Red Sea shipping disruptions likely to exacerbate the dire humanitarian situation in Yemen – new FAO report warns

Sana’a/Rome – The escalation of the Red Sea crisis is poised to accelerate the increase in shipping costs, delay the delivery of essential food or lead to a complete suspension of trade routes and closure of Yemeni ports, a new report released by the Food and Agriculture Organization of the United Nations (FAO) finds. This will drive a further rise in food insecurity in Yemen, largely affecting the most vulnerable populations, including the poor and internally displaced, who will struggle to afford essential food items.

According to the Potential Impacts of Red Sea Crisis Escalation on Food Insecurity in Yemen report, the food security situation in Yemen is already fragile and further shocks emanating from the Red Sea crisis will cause additional harm to an already dire situation that can be described as one of the worst humanitarian emergencies in the world.

The latest Integrated Food Security Phase Classification (IPC) analysis reveals that almost 5 million people or 45 percent of the population analyzed in the Government of Yemen’s controlled areas is estimated to be in Crisis or worse (IPC Phase 3 and above).

Yemen relies heavily on imports for the food requirements of its population, with around 90 percent of its needs in staple cereals imported. According to the FAO report, if the current escalation is sustained for the next three months, imports will most likely slow down, affecting food availability and prices in the domestic markets.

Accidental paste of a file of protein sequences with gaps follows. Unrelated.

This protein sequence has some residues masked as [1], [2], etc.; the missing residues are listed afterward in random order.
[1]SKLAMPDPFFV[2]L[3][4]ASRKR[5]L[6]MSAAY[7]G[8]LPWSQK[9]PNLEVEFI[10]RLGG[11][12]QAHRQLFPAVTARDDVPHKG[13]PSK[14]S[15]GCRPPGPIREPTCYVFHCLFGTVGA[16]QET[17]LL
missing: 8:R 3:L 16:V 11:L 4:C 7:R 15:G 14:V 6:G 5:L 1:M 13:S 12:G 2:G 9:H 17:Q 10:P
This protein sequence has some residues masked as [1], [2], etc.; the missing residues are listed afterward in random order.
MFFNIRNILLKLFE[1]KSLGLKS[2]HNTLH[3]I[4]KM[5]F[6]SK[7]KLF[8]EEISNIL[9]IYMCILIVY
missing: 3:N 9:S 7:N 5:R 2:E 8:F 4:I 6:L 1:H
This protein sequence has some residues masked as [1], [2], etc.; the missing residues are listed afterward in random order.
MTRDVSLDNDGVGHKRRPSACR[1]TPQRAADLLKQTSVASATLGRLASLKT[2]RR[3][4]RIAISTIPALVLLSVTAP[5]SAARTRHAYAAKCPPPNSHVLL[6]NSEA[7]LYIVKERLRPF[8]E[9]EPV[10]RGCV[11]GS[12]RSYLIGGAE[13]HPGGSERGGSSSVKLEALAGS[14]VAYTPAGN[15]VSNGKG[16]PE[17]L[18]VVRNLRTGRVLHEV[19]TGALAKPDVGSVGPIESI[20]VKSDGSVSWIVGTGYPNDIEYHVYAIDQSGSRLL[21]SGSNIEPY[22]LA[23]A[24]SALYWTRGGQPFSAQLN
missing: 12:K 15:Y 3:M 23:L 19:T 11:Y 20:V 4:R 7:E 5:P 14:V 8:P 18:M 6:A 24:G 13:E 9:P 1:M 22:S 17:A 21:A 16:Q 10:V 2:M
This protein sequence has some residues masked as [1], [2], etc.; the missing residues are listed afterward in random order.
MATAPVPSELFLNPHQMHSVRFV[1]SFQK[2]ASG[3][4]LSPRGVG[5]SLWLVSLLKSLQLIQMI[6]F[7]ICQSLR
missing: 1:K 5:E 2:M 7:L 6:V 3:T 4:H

While commenting on the key findings of the report, the FAO Representative in Yemen, Hussein Gadain, urged the international community to address the possible deterioration of the already severe humanitarian crisis in Yemen. He emphasized that the Red Sea conflict has erupted at a time when focus on Yemen is receding as humanitarian actors shift their attention and resources to other global hotspots, including Ukraine, Gaza and the Sudan.

“We cannot afford to wait until the humanitarian emergency worsens even further. This is the time to coordinate efforts and de-escalate the Red Sea crisis,” Gadain said. “We should facilitate an uninterrupted flow of commercial and essential humanitarian food supplies. This crisis, if not attended to, threatens to reverse the gains we have made in restoring livelihoods of Yemenis since the start of the conflict eight years ago.”

The report warned that a further escalation of the crisis will also disrupt livelihoods and certain value chains. Fishermen, for example, may abandon their activities due to increased insecurity at sea and at landing sites, which would not only impact their income opportunities and livelihoods but also affect the availability of fish – an important source of protein – in the market.

Additionally, increased military activities in the Red Sea may lead to the destruction of critical infrastructure, including ports and storage facilities, further hampering efficient distribution and storage of food in the country and aggravating food insecurity.

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Source : Fao